Interview: Upbringing: Deerhoof

Upbringing: Deerhoof

From topsy turvy drum kits, to a longstanding hatred for a Queen song, the band’s Greg Saunier talks us through musical obsessions, old and new.

Since first forming way back in 1994, San Francisco weirdos Deerhoof have carved themselves a reputation in all things avant garde rock. They’ve never been what you might call conventional, but with their latest album ‘Mountain Moves’, they’ve opened the door to even more oddball talent. Argentine singer Juana Molina, Queens rapper Awkwafina, Wye Oak’s Jenn Wasner and Lætitia Sadier, from French band Stereolab, all feature on their fourteenth (!!!) studio album.

With ‘Mountain Moves’ now unleashed upon the world, we tracked down Deerhoof’s drummer Greg Saunier to chat earliest and current musical obsessions. From a profound hatred of a Queen song, to a mix-up involving his first every drum kit, he talks us through the lot. 

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What was the first gig you ever went to?

A really excellent performance of ‘You’ve Got The Cutest Little Baby Face’ by my mother. Asked for encores every night.

Were there a good supply of venues in your hometown?

None. We had what we called a “multi-purpose room” in my elementary school. Mostly it was the gym, at lunchtime it was the cafeteria, once a year it was the venue for the school’s concert band, in which I was one of a row of seven kids playing snare drum.

What was the first song you developed an obsession for?

I was thinking it was ‘Night Fever’ ‘but now I’m getting suspicious it was actually a version sung by Muppets on the ‘Sesame St Fever’ LP. No. Before that it was ‘You Got Nothin To Lose’ from Kiss Alive? I don’t remember if my obsession with it was over the anal sex lyrics but I think it’s doubtful since I was 7. But now I think my babysitter gave me a copy of ‘News Of The World’ by Queen even earlier than that. I was obsessed with Roger’s song ‘Sheer Heart Attack’. And when I say obsessed I mean I loathed it so utterly that I actually took my mom’s white-out and tried to erase the song off the LP. Now of course it is my favourite song of all time and the inspiration not only for several Deerhoof songs but also the inspiration for the intended trajectory of Deerhoof listener reaction.

What’s the first song you ever bought with your own money, and why?

We didn’t buy songs, we bought LPs. Mine was ‘Tattoo You’ by The Rolling Stones, in 1982. Will never forget that one. I was so into Keith and Ronnie’s ragged riffs I spent hours and hours transcribing every note of ‘Start Me up’ onto a sheet of notebook paper. I learned to play drums by air drumming to that record. Listened so many times that the vinyl developed terrible skips, which I then learned to air drum to completely accurately. Once I got the CD years later I was so confused when the skips were missing.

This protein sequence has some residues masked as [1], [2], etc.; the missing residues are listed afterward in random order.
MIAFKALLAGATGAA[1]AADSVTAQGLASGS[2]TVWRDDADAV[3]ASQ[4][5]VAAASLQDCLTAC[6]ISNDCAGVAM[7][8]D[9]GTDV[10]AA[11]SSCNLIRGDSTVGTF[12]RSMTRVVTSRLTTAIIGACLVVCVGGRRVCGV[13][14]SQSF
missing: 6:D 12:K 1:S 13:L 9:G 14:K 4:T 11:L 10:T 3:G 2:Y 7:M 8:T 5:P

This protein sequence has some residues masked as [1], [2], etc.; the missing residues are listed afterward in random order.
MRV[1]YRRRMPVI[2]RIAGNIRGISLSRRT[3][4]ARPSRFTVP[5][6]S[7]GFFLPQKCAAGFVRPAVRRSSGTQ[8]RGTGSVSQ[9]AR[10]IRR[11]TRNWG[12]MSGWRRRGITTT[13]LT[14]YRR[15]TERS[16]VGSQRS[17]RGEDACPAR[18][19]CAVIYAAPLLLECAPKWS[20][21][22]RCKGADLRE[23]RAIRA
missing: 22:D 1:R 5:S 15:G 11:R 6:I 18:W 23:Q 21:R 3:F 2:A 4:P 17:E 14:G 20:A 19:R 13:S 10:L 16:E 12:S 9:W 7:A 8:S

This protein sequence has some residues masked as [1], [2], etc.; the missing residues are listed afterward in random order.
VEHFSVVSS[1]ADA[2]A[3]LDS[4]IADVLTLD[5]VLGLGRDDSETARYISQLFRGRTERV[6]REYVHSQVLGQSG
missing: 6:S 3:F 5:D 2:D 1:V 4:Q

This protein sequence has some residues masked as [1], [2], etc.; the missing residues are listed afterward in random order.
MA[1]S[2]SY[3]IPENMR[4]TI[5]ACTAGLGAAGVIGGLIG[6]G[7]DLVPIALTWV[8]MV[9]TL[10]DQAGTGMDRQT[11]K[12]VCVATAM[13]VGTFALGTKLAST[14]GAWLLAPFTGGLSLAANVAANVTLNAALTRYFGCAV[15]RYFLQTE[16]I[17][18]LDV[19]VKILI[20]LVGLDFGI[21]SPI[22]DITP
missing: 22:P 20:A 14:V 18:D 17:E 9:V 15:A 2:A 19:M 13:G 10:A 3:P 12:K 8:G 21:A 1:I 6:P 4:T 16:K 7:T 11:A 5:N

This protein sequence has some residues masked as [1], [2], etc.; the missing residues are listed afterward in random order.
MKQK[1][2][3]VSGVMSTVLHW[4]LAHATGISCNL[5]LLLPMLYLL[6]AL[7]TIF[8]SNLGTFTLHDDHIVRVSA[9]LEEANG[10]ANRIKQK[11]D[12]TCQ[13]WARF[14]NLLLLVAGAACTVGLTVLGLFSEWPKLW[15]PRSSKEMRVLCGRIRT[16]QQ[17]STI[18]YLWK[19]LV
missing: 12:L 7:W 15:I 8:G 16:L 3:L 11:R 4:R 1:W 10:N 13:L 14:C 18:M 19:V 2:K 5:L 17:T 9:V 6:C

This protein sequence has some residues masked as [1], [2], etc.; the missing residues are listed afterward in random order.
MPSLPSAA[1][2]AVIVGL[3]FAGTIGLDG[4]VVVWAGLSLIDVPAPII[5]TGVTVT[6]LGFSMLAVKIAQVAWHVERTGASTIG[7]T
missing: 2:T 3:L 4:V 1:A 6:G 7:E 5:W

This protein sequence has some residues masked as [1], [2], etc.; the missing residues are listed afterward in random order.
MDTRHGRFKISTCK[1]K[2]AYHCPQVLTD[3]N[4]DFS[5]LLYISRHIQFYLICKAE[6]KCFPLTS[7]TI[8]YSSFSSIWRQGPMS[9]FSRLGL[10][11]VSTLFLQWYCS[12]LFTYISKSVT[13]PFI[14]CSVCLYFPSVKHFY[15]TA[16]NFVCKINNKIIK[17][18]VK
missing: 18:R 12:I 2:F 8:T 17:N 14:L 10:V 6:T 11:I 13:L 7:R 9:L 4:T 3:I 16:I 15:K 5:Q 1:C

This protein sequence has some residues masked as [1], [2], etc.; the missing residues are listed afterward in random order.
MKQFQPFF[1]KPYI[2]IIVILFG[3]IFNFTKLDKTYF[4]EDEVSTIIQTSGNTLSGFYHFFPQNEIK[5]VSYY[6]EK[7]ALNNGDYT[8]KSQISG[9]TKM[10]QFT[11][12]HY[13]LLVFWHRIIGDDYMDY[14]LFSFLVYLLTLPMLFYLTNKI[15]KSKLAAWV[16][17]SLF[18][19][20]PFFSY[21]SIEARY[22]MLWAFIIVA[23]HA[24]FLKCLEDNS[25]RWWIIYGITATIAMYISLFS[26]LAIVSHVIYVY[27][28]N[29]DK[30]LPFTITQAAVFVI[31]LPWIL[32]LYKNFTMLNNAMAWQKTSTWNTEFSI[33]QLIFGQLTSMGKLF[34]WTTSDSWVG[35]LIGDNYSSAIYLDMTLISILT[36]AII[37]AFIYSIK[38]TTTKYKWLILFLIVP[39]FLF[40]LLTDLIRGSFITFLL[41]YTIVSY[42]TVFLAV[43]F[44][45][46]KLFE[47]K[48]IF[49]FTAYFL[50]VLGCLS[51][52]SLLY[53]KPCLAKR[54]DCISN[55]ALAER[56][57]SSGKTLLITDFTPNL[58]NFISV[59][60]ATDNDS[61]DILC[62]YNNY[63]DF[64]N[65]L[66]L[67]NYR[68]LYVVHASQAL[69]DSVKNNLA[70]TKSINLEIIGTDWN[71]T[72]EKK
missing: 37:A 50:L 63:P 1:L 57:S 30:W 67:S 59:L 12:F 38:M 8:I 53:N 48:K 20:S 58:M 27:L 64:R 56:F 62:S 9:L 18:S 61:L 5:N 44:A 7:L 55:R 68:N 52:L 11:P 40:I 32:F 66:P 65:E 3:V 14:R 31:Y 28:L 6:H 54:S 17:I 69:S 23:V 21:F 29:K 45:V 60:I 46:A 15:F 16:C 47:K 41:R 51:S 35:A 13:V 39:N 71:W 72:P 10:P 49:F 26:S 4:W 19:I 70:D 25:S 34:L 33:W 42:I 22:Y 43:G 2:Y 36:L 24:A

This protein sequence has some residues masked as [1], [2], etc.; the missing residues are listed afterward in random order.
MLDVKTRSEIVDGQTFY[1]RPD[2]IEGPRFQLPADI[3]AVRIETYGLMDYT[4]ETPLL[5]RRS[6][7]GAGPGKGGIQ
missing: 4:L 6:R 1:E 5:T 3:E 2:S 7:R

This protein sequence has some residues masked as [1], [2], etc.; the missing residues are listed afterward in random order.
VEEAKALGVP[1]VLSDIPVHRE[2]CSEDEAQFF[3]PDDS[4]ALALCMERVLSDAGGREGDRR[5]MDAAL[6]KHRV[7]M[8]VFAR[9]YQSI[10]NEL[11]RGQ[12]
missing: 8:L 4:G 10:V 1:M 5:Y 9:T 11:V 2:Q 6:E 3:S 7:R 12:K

What’s the story behind your first instrument?

My parents got me a drum set soon after ‘Tattoo You’ proved beyond all doubt that my life would be devoted to rock and roll. They bought it used from a leaflet on which the seller had drawn a picture of the drum set. They attempted to set the drums up in the basement as a surprise but they did so according the drawing, which they thought was from the drummer’s point of view but was actually from the audience’s point of view. The entire set was backwards.

What’s your worst musical habit?

Ah, where to start… How about playing the drums? Incredibly annoying for everyone. Or speeding up when I get excited? Worst of all: THE CRESCENDO.

What inspirations outside of music have an impact on your songwriting?

Flowers. Kissing. Earl Grey. David Graeber.

What’s the best advice you’ve ever been given as a musician?

Oh I’ve been given a lot of great advice, I just never take it. “Play quieter.” “Don’t make records so often.” “Let Google use your song in a commercial.” But once in a while I get that bit of sage advice I am actually willing to take. “Play louder.” “You should make a new record this year.” “Don’t put your song in a Google commercial.”

If you could be in a band from the last two decades, which would you pick, and why?

Aisha Orazbayeva. I mean she’s not a band, she’s a classical violinist. But I would be her drummer. Or backup singer. Or roadie. I could unpack and repack her violin. I wouldn’t run her merch table though because that’s in the other room and I wouldn’t be able to hear the concert.

Deerhoof’s new album ‘Mountain Moves’ is out now.